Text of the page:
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Clinical implementation of a new electronic brachytherapy system for skin brachytherapy.

Pons-Llanas O, Ballester-Sánchez R, Celada-Álvarez FJ, Candela-Juan C, García-Martínez T, Llavador-Ros M, Botella-Estrada R, Barker CA, Ballesta A, Tormo-Micó A, Rodríguez S, Perez-Calatayud J - J Contemp Brachytherapy (2014)

Bottom Line: The justification for the hypofractionated regimen is described and compared with others protocols in the literature.We emphasize that these are guidelines, and clinical judgment and experience must always prevail in the care of patients, as with any medical treatment.We conclude that clinical implementation of the Esteya brachytherapy system is simple for patients and providers, and should allow for precise and safe treatment of nonmelanoma skin cancers.

View Article: PubMed Central - PubMed

Affiliation: Radiotherapy Department, La Fe University and Polytechnic Hospital, Valencia, Spain.

ABSTRACT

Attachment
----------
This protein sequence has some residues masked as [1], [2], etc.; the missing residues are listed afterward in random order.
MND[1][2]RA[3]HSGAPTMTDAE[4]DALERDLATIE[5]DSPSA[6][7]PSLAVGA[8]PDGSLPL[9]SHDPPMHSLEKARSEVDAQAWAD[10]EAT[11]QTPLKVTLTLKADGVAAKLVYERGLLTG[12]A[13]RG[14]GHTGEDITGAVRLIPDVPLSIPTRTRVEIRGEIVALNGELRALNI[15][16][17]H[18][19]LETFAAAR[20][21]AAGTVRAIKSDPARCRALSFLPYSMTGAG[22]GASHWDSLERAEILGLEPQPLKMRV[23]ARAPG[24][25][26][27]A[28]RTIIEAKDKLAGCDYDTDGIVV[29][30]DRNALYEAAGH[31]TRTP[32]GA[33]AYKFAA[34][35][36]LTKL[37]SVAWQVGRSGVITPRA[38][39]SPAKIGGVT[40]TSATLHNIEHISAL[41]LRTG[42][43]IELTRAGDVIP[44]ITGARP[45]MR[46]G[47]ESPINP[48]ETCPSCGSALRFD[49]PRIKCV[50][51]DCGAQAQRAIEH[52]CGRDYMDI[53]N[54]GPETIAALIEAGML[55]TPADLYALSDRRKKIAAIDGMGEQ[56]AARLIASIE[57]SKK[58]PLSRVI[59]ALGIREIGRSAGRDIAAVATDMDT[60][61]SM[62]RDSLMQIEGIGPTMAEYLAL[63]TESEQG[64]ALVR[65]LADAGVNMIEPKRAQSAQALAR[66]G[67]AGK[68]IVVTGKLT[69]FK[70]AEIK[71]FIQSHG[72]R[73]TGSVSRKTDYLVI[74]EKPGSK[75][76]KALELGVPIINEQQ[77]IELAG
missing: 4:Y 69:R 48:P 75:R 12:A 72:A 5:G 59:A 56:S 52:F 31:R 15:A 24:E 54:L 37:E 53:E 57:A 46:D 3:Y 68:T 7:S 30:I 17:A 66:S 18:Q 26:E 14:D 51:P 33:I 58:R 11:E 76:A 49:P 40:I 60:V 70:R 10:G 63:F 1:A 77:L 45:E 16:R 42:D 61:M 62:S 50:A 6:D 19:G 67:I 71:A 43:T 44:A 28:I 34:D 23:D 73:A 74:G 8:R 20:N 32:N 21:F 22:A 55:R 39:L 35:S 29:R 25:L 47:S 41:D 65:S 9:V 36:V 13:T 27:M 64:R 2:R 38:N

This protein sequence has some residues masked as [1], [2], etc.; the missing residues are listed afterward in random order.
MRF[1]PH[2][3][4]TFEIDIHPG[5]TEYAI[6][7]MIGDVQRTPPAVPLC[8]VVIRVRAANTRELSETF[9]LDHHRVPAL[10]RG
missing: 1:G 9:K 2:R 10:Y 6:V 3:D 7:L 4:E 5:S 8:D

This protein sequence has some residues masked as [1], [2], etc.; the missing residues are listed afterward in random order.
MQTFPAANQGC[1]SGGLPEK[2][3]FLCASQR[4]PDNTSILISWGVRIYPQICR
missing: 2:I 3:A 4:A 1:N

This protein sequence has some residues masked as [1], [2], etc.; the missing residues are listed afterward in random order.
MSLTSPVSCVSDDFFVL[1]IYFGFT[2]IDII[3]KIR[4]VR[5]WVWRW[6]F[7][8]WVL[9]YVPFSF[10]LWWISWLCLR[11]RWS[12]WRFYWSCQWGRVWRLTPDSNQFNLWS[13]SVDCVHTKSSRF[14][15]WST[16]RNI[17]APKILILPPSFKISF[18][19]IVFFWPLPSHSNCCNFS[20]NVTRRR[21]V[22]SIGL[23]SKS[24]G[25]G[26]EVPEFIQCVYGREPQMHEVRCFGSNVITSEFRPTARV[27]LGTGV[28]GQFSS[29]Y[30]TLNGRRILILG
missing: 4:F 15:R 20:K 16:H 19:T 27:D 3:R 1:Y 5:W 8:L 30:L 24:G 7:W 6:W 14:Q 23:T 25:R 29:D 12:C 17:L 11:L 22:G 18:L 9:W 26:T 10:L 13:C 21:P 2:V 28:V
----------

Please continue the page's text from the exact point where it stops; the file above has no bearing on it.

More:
Although surgery is usually the first-line treatment for nonmelanoma skin cancers, radiotherapy (RT) may be indicated in selected cases. Radiation therapy as primary therapy can result in excellent control rates, cosmetics, and quality of life. Brachytherapy is a radiation treatment modality that offers the most conformal option to patients. A new modality for skin brachytherapy is electronic brachytherapy. This involves the placement of a high dose rate X-ray source directly in a skin applicator close to the skin surface, and therefore combines the benefits of brachytherapy with those of low energy X-ray radiotherapy. The Esteya electronic brachytherapy system is specifically designed for skin surface brachytherapy procedures. The purpose of this manuscript is to describe the clinical implementation of the new Esteya electronic brachytherapy system, which may provide guidance for users of this system. The information covered includes patient selection, treatment planning (depth evaluation and margin determination), patient marking, and setup. The justification for the hypofractionated regimen is described and compared with others protocols in the literature. Quality assurance (QA) aspects including daily testing are also included. We emphasize that these are guidelines, and clinical judgment and experience must always prevail in the care of patients, as with any medical treatment. We conclude that clinical implementation of the Esteya brachytherapy system is simple for patients and providers, and should allow for precise and safe treatment of nonmelanoma skin cancers.